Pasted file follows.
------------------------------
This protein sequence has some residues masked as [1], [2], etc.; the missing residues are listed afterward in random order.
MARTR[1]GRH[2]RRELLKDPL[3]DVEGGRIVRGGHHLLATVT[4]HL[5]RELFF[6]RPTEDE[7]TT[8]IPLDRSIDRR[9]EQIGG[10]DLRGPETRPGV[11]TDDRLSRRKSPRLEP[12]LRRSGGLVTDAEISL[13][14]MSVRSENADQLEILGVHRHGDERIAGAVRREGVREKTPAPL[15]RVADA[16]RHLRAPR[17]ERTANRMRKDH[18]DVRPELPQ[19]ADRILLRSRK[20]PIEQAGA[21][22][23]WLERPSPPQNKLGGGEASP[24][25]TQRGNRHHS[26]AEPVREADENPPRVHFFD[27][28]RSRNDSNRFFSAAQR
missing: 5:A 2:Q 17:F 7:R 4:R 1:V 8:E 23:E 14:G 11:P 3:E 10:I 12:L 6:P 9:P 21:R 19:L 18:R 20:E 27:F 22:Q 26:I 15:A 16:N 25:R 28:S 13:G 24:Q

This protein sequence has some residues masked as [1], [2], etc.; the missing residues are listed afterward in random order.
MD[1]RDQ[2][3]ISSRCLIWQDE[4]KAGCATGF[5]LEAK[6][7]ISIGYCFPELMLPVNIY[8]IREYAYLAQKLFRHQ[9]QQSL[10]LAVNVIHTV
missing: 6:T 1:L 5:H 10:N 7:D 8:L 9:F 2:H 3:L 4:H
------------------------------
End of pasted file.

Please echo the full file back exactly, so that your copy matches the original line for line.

This protein sequence has some residues masked as [1], [2], etc.; the missing residues are listed afterward in random order.
MARTR[1]GRH[2]RRELLKDPL[3]DVEGGRIVRGGHHLLATVT[4]HL[5]RELFF[6]RPTEDE[7]TT[8]IPLDRSIDRR[9]EQIGG[10]DLRGPETRPGV[11]TDDRLSRRKSPRLEP[12]LRRSGGLVTDAEISL[13][14]MSVRSENADQLEILGVHRHGDERIAGAVRREGVREKTPAPL[15]RVADA[16]RHLRAPR[17]ERTANRMRKDH[18]DVRPELPQ[19]ADRILLRSRK[20]PIEQAGA[21][22][23]WLERPSPPQNKLGGGEASP[24][25]TQRGNRHHS[26]AEPVREADENPPRVHFFD[27][28]RSRNDSNRFFSAAQR
missing: 5:A 2:Q 17:F 7:R 4:R 1:V 8:E 23:E 14:G 11:P 3:E 10:I 12:L 6:P 9:P 21:R 19:L 18:R 20:E 27:F 22:Q 26:I 15:A 16:N 25:R 28:S 13:G 24:Q

This protein sequence has some residues masked as [1], [2], etc.; the missing residues are listed afterward in random order.
MD[1]RDQ[2][3]ISSRCLIWQDE[4]KAGCATGF[5]LEAK[6][7]ISIGYCFPELMLPVNIY[8]IREYAYLAQKLFRHQ[9]QQSL[10]LAVNVIHTV
missing: 6:T 1:L 5:H 10:N 7:D 8:L 9:F 2:H 3:L 4:H